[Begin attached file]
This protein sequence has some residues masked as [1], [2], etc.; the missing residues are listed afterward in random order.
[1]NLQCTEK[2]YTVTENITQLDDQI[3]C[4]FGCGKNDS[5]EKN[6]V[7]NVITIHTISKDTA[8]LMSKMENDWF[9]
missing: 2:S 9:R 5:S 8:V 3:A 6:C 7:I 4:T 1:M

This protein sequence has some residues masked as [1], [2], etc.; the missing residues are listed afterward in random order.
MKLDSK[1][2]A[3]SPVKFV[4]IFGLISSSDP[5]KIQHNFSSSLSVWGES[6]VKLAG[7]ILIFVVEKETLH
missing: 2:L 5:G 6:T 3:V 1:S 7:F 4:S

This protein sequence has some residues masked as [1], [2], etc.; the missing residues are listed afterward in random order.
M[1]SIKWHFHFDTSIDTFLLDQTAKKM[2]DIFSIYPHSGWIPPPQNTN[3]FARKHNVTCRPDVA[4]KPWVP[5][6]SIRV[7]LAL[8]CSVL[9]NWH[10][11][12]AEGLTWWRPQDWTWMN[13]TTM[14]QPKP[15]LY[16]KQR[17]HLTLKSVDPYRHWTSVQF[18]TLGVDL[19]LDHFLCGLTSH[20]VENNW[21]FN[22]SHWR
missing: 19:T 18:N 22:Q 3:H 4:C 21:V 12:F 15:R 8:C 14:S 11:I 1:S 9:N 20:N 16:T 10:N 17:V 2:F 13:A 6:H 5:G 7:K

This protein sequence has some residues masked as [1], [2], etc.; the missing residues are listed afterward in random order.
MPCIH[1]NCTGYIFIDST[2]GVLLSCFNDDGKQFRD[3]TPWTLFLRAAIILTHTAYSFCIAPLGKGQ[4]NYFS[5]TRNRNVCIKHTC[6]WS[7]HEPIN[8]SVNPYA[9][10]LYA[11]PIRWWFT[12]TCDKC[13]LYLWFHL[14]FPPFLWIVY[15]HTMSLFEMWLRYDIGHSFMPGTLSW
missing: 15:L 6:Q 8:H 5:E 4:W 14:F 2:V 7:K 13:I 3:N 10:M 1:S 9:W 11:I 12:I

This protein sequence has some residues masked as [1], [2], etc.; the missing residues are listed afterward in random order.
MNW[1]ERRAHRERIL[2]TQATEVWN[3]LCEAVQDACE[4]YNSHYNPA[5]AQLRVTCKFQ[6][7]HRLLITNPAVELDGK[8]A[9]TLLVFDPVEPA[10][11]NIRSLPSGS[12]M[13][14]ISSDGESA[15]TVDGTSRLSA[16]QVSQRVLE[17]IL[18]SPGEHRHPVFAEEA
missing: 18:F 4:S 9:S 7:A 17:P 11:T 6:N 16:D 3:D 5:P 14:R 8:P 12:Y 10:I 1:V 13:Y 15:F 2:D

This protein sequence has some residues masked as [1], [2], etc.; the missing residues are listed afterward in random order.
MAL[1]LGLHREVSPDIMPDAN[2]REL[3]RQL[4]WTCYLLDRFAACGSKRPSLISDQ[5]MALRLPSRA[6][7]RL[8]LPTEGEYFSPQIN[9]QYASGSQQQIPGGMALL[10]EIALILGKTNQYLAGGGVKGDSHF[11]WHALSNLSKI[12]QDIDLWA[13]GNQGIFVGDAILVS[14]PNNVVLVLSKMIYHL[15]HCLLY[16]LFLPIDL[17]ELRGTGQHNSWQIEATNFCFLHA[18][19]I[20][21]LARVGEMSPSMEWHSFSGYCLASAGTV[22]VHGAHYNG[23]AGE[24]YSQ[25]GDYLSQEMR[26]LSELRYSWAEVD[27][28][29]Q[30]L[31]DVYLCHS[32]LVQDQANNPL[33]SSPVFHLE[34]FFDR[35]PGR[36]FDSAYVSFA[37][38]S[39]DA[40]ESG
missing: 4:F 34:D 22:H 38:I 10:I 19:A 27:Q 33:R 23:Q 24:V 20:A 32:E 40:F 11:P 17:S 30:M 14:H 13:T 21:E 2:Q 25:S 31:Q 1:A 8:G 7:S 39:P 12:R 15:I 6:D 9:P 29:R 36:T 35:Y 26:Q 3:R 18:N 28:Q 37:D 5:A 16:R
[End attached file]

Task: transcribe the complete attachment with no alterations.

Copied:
This protein sequence has some residues masked as [1], [2], etc.; the missing residues are listed afterward in random order.
[1]NLQCTEK[2]YTVTENITQLDDQI[3]C[4]FGCGKNDS[5]EKN[6]V[7]NVITIHTISKDTA[8]LMSKMENDWF[9]
missing: 2:S 9:R 5:S 8:V 3:A 6:C 7:I 4:T 1:M

This protein sequence has some residues masked as [1], [2], etc.; the missing residues are listed afterward in random order.
MKLDSK[1][2]A[3]SPVKFV[4]IFGLISSSDP[5]KIQHNFSSSLSVWGES[6]VKLAG[7]ILIFVVEKETLH
missing: 2:L 5:G 6:T 3:V 1:S 7:F 4:S

This protein sequence has some residues masked as [1], [2], etc.; the missing residues are listed afterward in random order.
M[1]SIKWHFHFDTSIDTFLLDQTAKKM[2]DIFSIYPHSGWIPPPQNTN[3]FARKHNVTCRPDVA[4]KPWVP[5][6]SIRV[7]LAL[8]CSVL[9]NWH[10][11][12]AEGLTWWRPQDWTWMN[13]TTM[14]QPKP[15]LY[16]KQR[17]HLTLKSVDPYRHWTSVQF[18]TLGVDL[19]LDHFLCGLTSH[20]VENNW[21]FN[22]SHWR
missing: 19:T 18:N 22:Q 3:H 4:C 21:V 12:F 15:R 8:C 14:S 11:I 1:S 9:N 20:N 16:T 10:N 17:V 2:F 13:A 6:H 5:G 7:K

This protein sequence has some residues masked as [1], [2], etc.; the missing residues are listed afterward in random order.
MPCIH[1]NCTGYIFIDST[2]GVLLSCFNDDGKQFRD[3]TPWTLFLRAAIILTHTAYSFCIAPLGKGQ[4]NYFS[5]TRNRNVCIKHTC[6]WS[7]HEPIN[8]SVNPYA[9][10]LYA[11]PIRWWFT[12]TCDKC[13]LYLWFHL[14]FPPFLWIVY[15]HTMSLFEMWLRYDIGHSFMPGTLSW
missing: 15:L 6:Q 8:H 5:E 4:W 14:F 2:V 7:K 13:I 3:N 10:M 1:S 9:W 11:I 12:I

This protein sequence has some residues masked as [1], [2], etc.; the missing residues are listed afterward in random order.
MNW[1]ERRAHRERIL[2]TQATEVWN[3]LCEAVQDACE[4]YNSHYNPA[5]AQLRVTCKFQ[6][7]HRLLITNPAVELDGK[8]A[9]TLLVFDPVEPA[10][11]NIRSLPSGS[12]M[13][14]ISSDGESA[15]TVDGTSRLSA[16]QVSQRVLE[17]IL[18]SPGEHRHPVFAEEA
missing: 18:F 4:S 9:S 7:A 17:P 11:T 6:N 16:D 3:D 5:P 14:R 8:P 12:Y 10:I 1:V 13:Y 15:F 2:D

This protein sequence has some residues masked as [1], [2], etc.; the missing residues are listed afterward in random order.
MAL[1]LGLHREVSPDIMPDAN[2]REL[3]RQL[4]WTCYLLDRFAACGSKRPSLISDQ[5]MALRLPSRA[6][7]RL[8]LPTEGEYFSPQIN[9]QYASGSQQQIPGGMALL[10]EIALILGKTNQYLAGGGVKGDSHF[11]WHALSNLSKI[12]QDIDLWA[13]GNQGIFVGDAILVS[14]PNNVVLVLSKMIYHL[15]HCLLY[16]LFLPIDL[17]ELRGTGQHNSWQIEATNFCFLHA[18][19]I[20][21]LARVGEMSPSMEWHSFSGYCLASAGTV[22]VHGAHYNG[23]AGE[24]YSQ[25]GDYLSQEMR[26]LSELRYSWAEVD[27][28][29]Q[30]L[31]DVYLCHS[32]LVQDQANNPL[33]SSPVFHLE[34]FFDR[35]PGR[36]FDSAYVSFA[37][38]S[39]DA[40]ESG
missing: 4:F 34:D 22:H 38:I 10:I 19:A 27:Q 33:R 23:Q 24:V 20:A 32:E 40:F 11:P 17:S 30:M 14:H 13:T 21:E 2:Q 25:S 31:Q 1:A 8:G 7:S 39:P 12:R 15:I 6:D 9:P 29:R 36:T 35:Y 26:Q 3:R 18:N 28:Q 37:D 5:A 16:R